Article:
A few years ago I had lunch with a coworker who is now a dear friend. Steampunk and costuming came up in the conversation, and I clearly remember her telling me that she’d been collecting pieces, but couldn’t dress up in steampunk because she didn’t have any goggles yet.
I remember how surprised I was by the concept that you “must” have certain things in order to participate, and we ended up having a great conversation about building our own unique characters who fit into what we wanted to wear or what we had.
For people who are new to costuming fitting into an expectation or a certain character profile can be staggering. If you’ve been to a convention you’ve seen that irritating but vocal minority of fans who enjoy picking apart costumes. I’ve overheard things like “Your cape isn’t the right shade of red” and “your hair isn’t blonde enough to be that character.” While most people in the cosplay community are not like that at all, it only takes one jerk to intimidate a new or an aspiring costumer into feeling insecure.
I think one of the coolest things about steampunk, and steampunk costuming is that there is no true right or wrong. Imitating a specific comic or movie means that the character you’re cosplaying has already been designed by someone else. In steampunk you have the freedom to make your own character, and dress that character however you like. What is steampunk cannon? It’s a genre that’s been inspired so by many different authors and artists, and new steampunk material is being written, drawn and filmed every day. Each of these steampunk inspirations is different, and have their own versions of the world. With that in mind, there’s no way to do it wrong, just an unlimited number of ways to do it your way.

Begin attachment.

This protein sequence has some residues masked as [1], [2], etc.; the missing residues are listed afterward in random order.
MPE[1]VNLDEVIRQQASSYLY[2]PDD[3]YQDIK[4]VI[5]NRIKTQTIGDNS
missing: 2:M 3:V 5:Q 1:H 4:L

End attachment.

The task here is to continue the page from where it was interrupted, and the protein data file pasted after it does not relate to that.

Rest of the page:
If you want to wear a classy skirt and military jacket, do it. Think of a character who might need to use both. If you want to incorporate something a little more modern into your outfit, do it. You’re from a world that’s more technologically advanced, or you’re a character who can travel through time or dimensions. If you want to wear a tutu, do it. A steampunk ballerina would be beautiful.
It’s all about creating a costume that works for YOU, and that you feel comfortable in. In an environment based on fiction, there’s no way your story can be wrong.
Amanda Groulx is an avid fan of many genres whose favourite way of showing her passion is through cosplay. She loves to spend time working on new pieces with her friends, and is part of an award winning group of costumers. When she’s not participating in Fandoms, Amanda is employed in Broadcasting and enjoys cooking and writing. You can find Amanda’s cosplay on Facebook at https://www.facebook.com/